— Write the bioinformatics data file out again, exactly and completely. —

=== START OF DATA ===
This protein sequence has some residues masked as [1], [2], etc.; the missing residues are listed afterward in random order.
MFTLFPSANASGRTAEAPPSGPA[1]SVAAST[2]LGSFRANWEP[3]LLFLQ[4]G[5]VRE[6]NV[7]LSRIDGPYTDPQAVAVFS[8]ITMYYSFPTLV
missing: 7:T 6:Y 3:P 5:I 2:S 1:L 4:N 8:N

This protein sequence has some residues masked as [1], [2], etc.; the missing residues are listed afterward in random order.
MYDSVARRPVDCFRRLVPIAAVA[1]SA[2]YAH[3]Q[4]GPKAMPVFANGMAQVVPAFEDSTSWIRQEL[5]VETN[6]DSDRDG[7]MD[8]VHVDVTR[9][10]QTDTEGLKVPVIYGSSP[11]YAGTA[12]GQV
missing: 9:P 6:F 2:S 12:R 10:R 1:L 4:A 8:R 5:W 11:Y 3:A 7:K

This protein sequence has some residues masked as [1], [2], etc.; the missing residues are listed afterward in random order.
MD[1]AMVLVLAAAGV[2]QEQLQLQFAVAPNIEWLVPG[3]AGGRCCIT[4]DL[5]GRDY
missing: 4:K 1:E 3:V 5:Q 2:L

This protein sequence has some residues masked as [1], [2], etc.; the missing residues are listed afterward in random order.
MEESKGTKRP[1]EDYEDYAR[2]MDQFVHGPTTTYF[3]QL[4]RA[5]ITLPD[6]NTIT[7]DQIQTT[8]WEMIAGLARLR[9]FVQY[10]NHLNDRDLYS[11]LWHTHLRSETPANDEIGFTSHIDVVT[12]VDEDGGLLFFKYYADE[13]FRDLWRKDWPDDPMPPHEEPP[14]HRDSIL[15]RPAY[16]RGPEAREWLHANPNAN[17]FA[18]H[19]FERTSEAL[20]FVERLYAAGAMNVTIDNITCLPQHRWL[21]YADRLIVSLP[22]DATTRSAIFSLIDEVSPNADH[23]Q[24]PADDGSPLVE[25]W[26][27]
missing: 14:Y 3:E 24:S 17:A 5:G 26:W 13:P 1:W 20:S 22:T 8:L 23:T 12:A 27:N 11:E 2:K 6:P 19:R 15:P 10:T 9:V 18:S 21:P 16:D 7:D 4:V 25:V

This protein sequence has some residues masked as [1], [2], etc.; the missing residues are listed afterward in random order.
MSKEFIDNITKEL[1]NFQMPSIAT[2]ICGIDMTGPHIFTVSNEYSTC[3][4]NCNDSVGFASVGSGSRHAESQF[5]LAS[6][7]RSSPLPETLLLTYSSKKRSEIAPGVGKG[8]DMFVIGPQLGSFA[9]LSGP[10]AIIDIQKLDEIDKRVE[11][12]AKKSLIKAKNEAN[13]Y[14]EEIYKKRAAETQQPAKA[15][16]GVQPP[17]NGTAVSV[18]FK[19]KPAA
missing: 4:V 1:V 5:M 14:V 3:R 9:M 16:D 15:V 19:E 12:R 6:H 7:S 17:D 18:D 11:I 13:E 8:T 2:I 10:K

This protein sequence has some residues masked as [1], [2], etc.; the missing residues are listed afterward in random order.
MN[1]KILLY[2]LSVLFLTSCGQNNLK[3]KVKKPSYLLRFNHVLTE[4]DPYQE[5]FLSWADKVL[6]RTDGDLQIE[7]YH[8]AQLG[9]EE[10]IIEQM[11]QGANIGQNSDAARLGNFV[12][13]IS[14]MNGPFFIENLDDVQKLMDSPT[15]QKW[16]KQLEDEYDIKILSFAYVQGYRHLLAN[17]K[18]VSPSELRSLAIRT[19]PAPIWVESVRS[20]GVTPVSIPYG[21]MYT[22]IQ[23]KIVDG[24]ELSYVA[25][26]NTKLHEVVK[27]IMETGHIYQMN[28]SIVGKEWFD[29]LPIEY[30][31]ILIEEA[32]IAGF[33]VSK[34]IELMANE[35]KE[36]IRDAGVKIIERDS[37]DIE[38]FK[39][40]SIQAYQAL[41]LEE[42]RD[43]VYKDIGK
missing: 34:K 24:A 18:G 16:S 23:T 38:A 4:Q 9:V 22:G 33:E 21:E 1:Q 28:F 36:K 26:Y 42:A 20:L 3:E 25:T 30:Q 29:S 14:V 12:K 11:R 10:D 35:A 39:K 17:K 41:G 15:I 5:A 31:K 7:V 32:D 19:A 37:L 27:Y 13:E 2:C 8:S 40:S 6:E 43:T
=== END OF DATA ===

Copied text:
This protein sequence has some residues masked as [1], [2], etc.; the missing residues are listed afterward in random order.
MFTLFPSANASGRTAEAPPSGPA[1]SVAAST[2]LGSFRANWEP[3]LLFLQ[4]G[5]VRE[6]NV[7]LSRIDGPYTDPQAVAVFS[8]ITMYYSFPTLV
missing: 7:T 6:Y 3:P 5:I 2:S 1:L 4:N 8:N

This protein sequence has some residues masked as [1], [2], etc.; the missing residues are listed afterward in random order.
MYDSVARRPVDCFRRLVPIAAVA[1]SA[2]YAH[3]Q[4]GPKAMPVFANGMAQVVPAFEDSTSWIRQEL[5]VETN[6]DSDRDG[7]MD[8]VHVDVTR[9][10]QTDTEGLKVPVIYGSSP[11]YAGTA[12]GQV
missing: 9:P 6:F 2:S 12:R 10:R 1:L 4:A 8:R 5:W 11:Y 3:A 7:K

This protein sequence has some residues masked as [1], [2], etc.; the missing residues are listed afterward in random order.
MD[1]AMVLVLAAAGV[2]QEQLQLQFAVAPNIEWLVPG[3]AGGRCCIT[4]DL[5]GRDY
missing: 4:K 1:E 3:V 5:Q 2:L

This protein sequence has some residues masked as [1], [2], etc.; the missing residues are listed afterward in random order.
MEESKGTKRP[1]EDYEDYAR[2]MDQFVHGPTTTYF[3]QL[4]RA[5]ITLPD[6]NTIT[7]DQIQTT[8]WEMIAGLARLR[9]FVQY[10]NHLNDRDLYS[11]LWHTHLRSETPANDEIGFTSHIDVVT[12]VDEDGGLLFFKYYADE[13]FRDLWRKDWPDDPMPPHEEPP[14]HRDSIL[15]RPAY[16]RGPEAREWLHANPNAN[17]FA[18]H[19]FERTSEAL[20]FVERLYAAGAMNVTIDNITCLPQHRWL[21]YADRLIVSLP[22]DATTRSAIFSLIDEVSPNADH[23]Q[24]PADDGSPLVE[25]W[26][27]
missing: 14:Y 3:E 24:S 17:A 5:G 26:W 13:P 1:W 20:S 22:T 8:L 23:T 12:A 27:N 11:E 2:K 6:P 19:R 15:P 10:T 9:V 18:S 21:P 16:D 7:D 4:V 25:V

This protein sequence has some residues masked as [1], [2], etc.; the missing residues are listed afterward in random order.
MSKEFIDNITKEL[1]NFQMPSIAT[2]ICGIDMTGPHIFTVSNEYSTC[3][4]NCNDSVGFASVGSGSRHAESQF[5]LAS[6][7]RSSPLPETLLLTYSSKKRSEIAPGVGKG[8]DMFVIGPQLGSFA[9]LSGP[10]AIIDIQKLDEIDKRVE[11][12]AKKSLIKAKNEAN[13]Y[14]EEIYKKRAAETQQPAKA[15][16]GVQPP[17]NGTAVSV[18]FK[19]KPAA
missing: 4:V 1:V 5:M 14:V 3:R 9:M 16:D 15:V 19:E 12:R 6:H 7:S 17:D 18:D 11:I 13:E 8:T 2:I 10:K

This protein sequence has some residues masked as [1], [2], etc.; the missing residues are listed afterward in random order.
MN[1]KILLY[2]LSVLFLTSCGQNNLK[3]KVKKPSYLLRFNHVLTE[4]DPYQE[5]FLSWADKVL[6]RTDGDLQIE[7]YH[8]AQLG[9]EE[10]IIEQM[11]QGANIGQNSDAARLGNFV[12][13]IS[14]MNGPFFIENLDDVQKLMDSPT[15]QKW[16]KQLEDEYDIKILSFAYVQGYRHLLAN[17]K[18]VSPSELRSLAIRT[19]PAPIWVESVRS[20]GVTPVSIPYG[21]MYT[22]IQ[23]KIVDG[24]ELSYVA[25][26]NTKLHEVVK[27]IMETGHIYQMN[28]SIVGKEWFD[29]LPIEY[30][31]ILIEEA[32]IAGF[33]VSK[34]IELMANE[35]KE[36]IRDAGVKIIERDS[37]DIE[38]FK[39][40]SIQAYQAL[41]LEE[42]RD[43]VYKDIGK
missing: 34:K 24:A 18:G 16:S 23:T 38:A 4:Q 9:V 22:G 33:E 21:E 1:Q 28:F 36:K 26:Y 42:A 20:L 3:E 25:T 30:Q 29:S 14:V 12:K 11:R 10:D 35:A 39:K 17:K 41:G 15:I 5:A 31:K 7:V 32:D 19:A 37:L 27:Y 13:E 2:C 8:S 40:S 6:E 43:T